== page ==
Become a member

Get the best offers and updates relating to Liberty Case News.

― Advertisement ―


Malini Pararajasingham’s journey through dance from Sri Lanka to Canada

When Malini Pararajasingham immigrated to Canada in the mid-90s with her daughter, she had already known she was going to teach classical Indian dance....
HomeOpinionYash Chopra: The man whose death caused an identity crisis

Yash Chopra: The man whose death caused an identity crisis

When Yash Chopra started directing, he hadn’t known that one day, he would become one of the most influential directors in Bollywood history.

He also hadn’t known that when he died in 2012, he would take the charm out of Bollywood and cause a decade long identity crisis in his wake.

Chopra’s works rarely were formulaic. Beginning with movies like 1959’s Dhool Ka Phool, about a Muslim man raising a Hindu child, and 1961’s Dharmputra, a drama about the partition of India, Chopra had already set out with high expectations of himself and of the people around him.

In the coming years, Chopra would make movies about polygamy, Indo-Pakistani relations, age-gap romances and socio-political unrest. He preferred directing romantic movies more than any other genre, going as far as to change the violent-action movie trends in the ’80s.

In the Netflix series The Romantics, Amitabh Bachchan said “Yashji never lost his mind towards nature and towards romance even when he was doing a film like Deewaar.”

His work featured women in roles where they not only made sense to the plot, but they were the ones generally pushing the plot along.

Born in colonial India, in what is now known as Punjab, Pakistan, Chopra was the youngest of eight children and his second older brother was a prominent movie producer at the time.

With his death by dengue fever in 2012, the charming impression of Bollywood also died. He created a sense of nostalgia for both his own movies and the movies which released around the same time.

With this loss, Bollywood could not find the right footing for nearly a decade. Since 2012, many Bollywood fans have noted a rise in uninteresting and uninspired works. Copied music and plot was a problem in Bollywood already, but now fans must deal with remade work by the hundreds, every year.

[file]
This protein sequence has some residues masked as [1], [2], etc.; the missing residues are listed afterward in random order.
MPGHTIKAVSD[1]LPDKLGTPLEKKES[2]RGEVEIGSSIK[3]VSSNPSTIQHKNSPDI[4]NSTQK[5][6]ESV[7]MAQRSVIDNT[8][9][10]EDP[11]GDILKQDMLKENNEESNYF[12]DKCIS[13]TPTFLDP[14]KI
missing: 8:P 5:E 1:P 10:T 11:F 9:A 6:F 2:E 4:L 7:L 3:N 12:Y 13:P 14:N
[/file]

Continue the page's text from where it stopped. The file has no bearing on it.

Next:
The biggest issue in Bollywood currently is conflicting themes in real life and lacking plots which take viewers out of the experience.

One of Chopra’s most beloved movies is 2004’s Veer-Zaara, a movie about an Indian Air Force pilot and the daughter of a prominent Pakistani politician falling in love. Through unforeseen circumstances, the pilot spends 22 years in jail for a crime he did not commit.

While the movie contains themes of feminism, secularism, and is lauded for it’s portrayal of the India-Pakistan relations, it is the in-real-life socio-political themes which make the movie interesting. Veer-Zaara comes only five years after the 1999 Indo-Pakistan ‘Kargil’ war.

During a time when war movies are commemorated and being pushed by the dozens, Chopra’s Veer-Zaara shows a different side. It shows a closeness in both language and in cultures. It pours love into the Punjabi culture, though the decision to cast Amitabh Bachchan in the movie is a controversial one.

With his death came a loss of identity for the people of Bollywood. Figures in Bollywood want to be taken serious in the west, but they also want to compete with all the other language industries gaining popularity since then. They rely heavily on the big action blockbusters of the year to continue funding their one thousand movies per year.

“So dad was never a businessman. He was always a director first, a producer second,” said his eldest son, Aditya Chopra on Netflix’s The Romantics.

Right now, Bollywood pushes out a lot of ‘content’. In the last ten years, it has been difficult to watch a mainstream Bollywood movie which isn’t a money-making scheme. Many of the movies rely heavily on South Indian directors and South Indian culture, which hasn’t lost its character and personality.

But the creation of a Pan-India movie industry cannot be built when the foundation is so weak and lacking in North India. There are individual language movie industries such as Gujarati, Bengali, and Punjabi, but they are not built to work with record figures like Bollywood is.

Currently, there are still directors like Sanjay Leela Bhansali who are still producing creative and artistic movies but Bhansali only produces four movies every decade. It isn’t enough to sustain an industry as big as the Bollywood.

Chopra’s death created a vacuum. The charm and progressiveness of his movies as well as his love for his culture made his movies extraordinary. They were bright and full of colour.

Now, with the new releases like 2023’s Rock Aur Rani Ki Prem Kahani and 2021’s Shershaah, we wonder if these movies are strong enough for Bollywood to build its destroyed identity on.